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Marriage, Specialization, and the Gender Division of Labor

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  • Matthew J. Baker
  • Joyce P. Jacobsen

Abstract

We consider why the gender division of labor is so often enforced by custom and why customary gender divisions of labor generally involve both direction and prohibition. In our formal model, agents first learn skills and then enter the marriage market. We show that wasteful behavior may emerge due to strategic incentives in specialization choice and human capital acquisition and that both problems may be mitigated through a customary gender division of labor. This division is not Pareto improving. Both the distributional effects and welfare gains of a customary gender division of labor decrease as opportunities for market exchange increase.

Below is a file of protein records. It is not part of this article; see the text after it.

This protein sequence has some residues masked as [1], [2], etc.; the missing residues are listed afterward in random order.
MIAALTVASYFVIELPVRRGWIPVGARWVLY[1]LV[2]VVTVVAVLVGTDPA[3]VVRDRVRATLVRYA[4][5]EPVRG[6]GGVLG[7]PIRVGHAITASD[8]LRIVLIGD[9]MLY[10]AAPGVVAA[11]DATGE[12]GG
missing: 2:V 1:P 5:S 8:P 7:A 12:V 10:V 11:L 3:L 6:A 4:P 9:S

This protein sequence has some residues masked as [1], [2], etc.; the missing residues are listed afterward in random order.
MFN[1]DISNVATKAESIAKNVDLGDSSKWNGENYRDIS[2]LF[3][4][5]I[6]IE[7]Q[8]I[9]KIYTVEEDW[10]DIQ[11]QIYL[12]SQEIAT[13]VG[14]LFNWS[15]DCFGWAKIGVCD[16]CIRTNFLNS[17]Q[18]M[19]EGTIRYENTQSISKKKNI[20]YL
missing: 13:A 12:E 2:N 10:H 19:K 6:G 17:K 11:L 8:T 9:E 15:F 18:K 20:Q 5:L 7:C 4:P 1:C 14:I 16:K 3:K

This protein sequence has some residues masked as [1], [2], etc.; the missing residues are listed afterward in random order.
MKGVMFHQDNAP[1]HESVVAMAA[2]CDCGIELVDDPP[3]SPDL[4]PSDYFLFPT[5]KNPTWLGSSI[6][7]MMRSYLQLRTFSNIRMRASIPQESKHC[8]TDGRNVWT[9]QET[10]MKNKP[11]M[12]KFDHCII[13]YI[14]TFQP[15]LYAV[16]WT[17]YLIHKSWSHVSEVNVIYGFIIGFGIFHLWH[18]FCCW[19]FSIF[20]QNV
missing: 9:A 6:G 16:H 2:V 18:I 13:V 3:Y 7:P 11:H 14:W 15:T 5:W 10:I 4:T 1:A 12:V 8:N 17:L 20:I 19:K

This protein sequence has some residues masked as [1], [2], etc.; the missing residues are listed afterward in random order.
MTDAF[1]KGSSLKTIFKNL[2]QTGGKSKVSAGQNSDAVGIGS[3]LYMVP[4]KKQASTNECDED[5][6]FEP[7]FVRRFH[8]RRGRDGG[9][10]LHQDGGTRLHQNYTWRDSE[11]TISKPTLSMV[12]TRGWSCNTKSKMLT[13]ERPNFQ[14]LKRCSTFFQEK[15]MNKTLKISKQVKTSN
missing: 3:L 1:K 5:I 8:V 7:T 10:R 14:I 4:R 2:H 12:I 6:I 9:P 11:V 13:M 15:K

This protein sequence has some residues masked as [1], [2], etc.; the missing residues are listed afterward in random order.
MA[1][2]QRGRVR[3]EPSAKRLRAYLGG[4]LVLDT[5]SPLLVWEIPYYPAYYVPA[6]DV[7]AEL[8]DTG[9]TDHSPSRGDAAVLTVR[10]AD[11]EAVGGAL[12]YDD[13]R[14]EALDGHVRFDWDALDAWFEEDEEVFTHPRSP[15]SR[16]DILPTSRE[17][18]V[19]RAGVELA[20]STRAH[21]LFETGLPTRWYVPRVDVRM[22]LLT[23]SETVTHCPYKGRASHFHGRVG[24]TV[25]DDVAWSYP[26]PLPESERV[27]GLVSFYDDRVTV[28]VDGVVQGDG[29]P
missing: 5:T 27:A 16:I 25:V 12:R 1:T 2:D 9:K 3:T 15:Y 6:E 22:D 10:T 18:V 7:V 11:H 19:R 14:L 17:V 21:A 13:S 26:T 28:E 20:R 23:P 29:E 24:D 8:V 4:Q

Suggested Citation

  • Matthew J. Baker & Joyce P. Jacobsen, 2007. "Marriage, Specialization, and the Gender Division of Labor," Journal of Labor Economics, University of Chicago Press, vol. 25, pages 763-793.
  • Handle: RePEc:ucp:jlabec:v:25:y:2007:p:763-793
    DOI: 10.1086/522907
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    More about this item

    JEL classification:

    • D3 - Microeconomics - - Distribution
    • I3 - Health, Education, and Welfare - - Welfare, Well-Being, and Poverty
    • J15 - Labor and Demographic Economics - - Demographic Economics - - - Economics of Minorities, Races, Indigenous Peoples, and Immigrants; Non-labor Discrimination

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